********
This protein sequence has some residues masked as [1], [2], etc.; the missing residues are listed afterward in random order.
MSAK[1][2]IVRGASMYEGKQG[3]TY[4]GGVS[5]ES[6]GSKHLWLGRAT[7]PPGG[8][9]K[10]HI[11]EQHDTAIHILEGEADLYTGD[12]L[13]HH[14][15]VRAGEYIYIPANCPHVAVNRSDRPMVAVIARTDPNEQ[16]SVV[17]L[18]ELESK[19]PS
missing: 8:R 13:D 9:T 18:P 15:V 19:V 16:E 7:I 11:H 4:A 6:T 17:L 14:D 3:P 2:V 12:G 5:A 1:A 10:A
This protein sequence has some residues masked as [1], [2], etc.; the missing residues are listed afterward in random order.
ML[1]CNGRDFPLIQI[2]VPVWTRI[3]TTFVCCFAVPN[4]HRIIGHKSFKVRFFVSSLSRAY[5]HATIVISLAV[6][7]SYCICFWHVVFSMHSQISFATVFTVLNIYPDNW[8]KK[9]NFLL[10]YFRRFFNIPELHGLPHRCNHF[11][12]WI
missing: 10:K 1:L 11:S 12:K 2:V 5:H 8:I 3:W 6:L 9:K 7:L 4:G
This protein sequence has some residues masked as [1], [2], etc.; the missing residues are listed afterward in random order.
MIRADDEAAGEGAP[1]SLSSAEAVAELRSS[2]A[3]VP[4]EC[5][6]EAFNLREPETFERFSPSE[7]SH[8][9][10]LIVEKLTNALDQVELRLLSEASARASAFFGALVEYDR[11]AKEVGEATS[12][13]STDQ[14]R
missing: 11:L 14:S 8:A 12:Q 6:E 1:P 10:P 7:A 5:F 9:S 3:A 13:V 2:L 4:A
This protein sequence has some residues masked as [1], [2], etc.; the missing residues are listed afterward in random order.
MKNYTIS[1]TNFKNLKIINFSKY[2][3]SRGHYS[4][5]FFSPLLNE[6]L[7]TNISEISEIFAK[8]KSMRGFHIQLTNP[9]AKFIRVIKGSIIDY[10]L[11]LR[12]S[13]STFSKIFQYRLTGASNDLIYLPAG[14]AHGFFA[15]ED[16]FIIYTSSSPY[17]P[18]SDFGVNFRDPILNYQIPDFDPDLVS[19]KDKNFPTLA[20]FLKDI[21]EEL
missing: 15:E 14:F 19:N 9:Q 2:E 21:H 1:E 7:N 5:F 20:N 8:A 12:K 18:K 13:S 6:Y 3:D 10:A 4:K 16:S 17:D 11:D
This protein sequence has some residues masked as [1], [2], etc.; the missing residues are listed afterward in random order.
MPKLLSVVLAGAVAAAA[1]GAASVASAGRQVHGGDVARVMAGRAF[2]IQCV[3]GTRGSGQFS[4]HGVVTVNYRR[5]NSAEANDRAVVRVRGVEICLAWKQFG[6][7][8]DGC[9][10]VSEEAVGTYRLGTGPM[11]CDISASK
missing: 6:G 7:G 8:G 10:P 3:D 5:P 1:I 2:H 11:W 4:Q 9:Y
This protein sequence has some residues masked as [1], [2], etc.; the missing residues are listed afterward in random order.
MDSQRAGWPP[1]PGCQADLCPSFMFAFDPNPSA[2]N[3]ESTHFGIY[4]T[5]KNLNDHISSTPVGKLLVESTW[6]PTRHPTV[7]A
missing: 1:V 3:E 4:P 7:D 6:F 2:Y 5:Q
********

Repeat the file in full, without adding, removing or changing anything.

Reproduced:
This protein sequence has some residues masked as [1], [2], etc.; the missing residues are listed afterward in random order.
MSAK[1][2]IVRGASMYEGKQG[3]TY[4]GGVS[5]ES[6]GSKHLWLGRAT[7]PPGG[8][9]K[10]HI[11]EQHDTAIHILEGEADLYTGD[12]L[13]HH[14][15]VRAGEYIYIPANCPHVAVNRSDRPMVAVIARTDPNEQ[16]SVV[17]L[18]ELESK[19]PS
missing: 8:R 13:D 9:T 18:P 15:V 19:V 16:E 7:I 11:H 4:A 6:T 17:L 14:D 3:P 2:V 12:G 5:A 1:A 10:A
This protein sequence has some residues masked as [1], [2], etc.; the missing residues are listed afterward in random order.
ML[1]CNGRDFPLIQI[2]VPVWTRI[3]TTFVCCFAVPN[4]HRIIGHKSFKVRFFVSSLSRAY[5]HATIVISLAV[6][7]SYCICFWHVVFSMHSQISFATVFTVLNIYPDNW[8]KK[9]NFLL[10]YFRRFFNIPELHGLPHRCNHF[11][12]WI
missing: 10:K 1:L 11:S 12:K 2:V 5:H 8:I 3:W 6:L 9:K 7:L 4:G
This protein sequence has some residues masked as [1], [2], etc.; the missing residues are listed afterward in random order.
MIRADDEAAGEGAP[1]SLSSAEAVAELRSS[2]A[3]VP[4]EC[5][6]EAFNLREPETFERFSPSE[7]SH[8][9][10]LIVEKLTNALDQVELRLLSEASARASAFFGALVEYDR[11]AKEVGEATS[12][13]STDQ[14]R
missing: 11:L 14:S 8:A 12:Q 6:E 1:P 10:P 7:A 5:F 9:S 3:A 13:V 2:L 4:A
This protein sequence has some residues masked as [1], [2], etc.; the missing residues are listed afterward in random order.
MKNYTIS[1]TNFKNLKIINFSKY[2][3]SRGHYS[4][5]FFSPLLNE[6]L[7]TNISEISEIFAK[8]KSMRGFHIQLTNP[9]AKFIRVIKGSIIDY[10]L[11]LR[12]S[13]STFSKIFQYRLTGASNDLIYLPAG[14]AHGFFA[15]ED[16]FIIYTSSSPY[17]P[18]SDFGVNFRDPILNYQIPDFDPDLVS[19]KDKNFPTLA[20]FLKDI[21]EEL
missing: 15:E 14:F 19:N 9:Q 2:E 21:H 1:E 7:N 5:F 20:N 8:A 12:K 18:K 13:S 6:Y 3:D 10:A 4:K 16:S 17:D 11:D
This protein sequence has some residues masked as [1], [2], etc.; the missing residues are listed afterward in random order.
MPKLLSVVLAGAVAAAA[1]GAASVASAGRQVHGGDVARVMAGRAF[2]IQCV[3]GTRGSGQFS[4]HGVVTVNYRR[5]NSAEANDRAVVRVRGVEICLAWKQFG[6][7][8]DGC[9][10]VSEEAVGTYRLGTGPM[11]CDISASK
missing: 6:G 7:G 8:G 10:P 3:D 5:P 1:I 2:H 11:W 4:Q 9:Y
This protein sequence has some residues masked as [1], [2], etc.; the missing residues are listed afterward in random order.
MDSQRAGWPP[1]PGCQADLCPSFMFAFDPNPSA[2]N[3]ESTHFGIY[4]T[5]KNLNDHISSTPVGKLLVESTW[6]PTRHPTV[7]A
missing: 1:V 3:E 4:P 7:D 6:F 2:Y 5:Q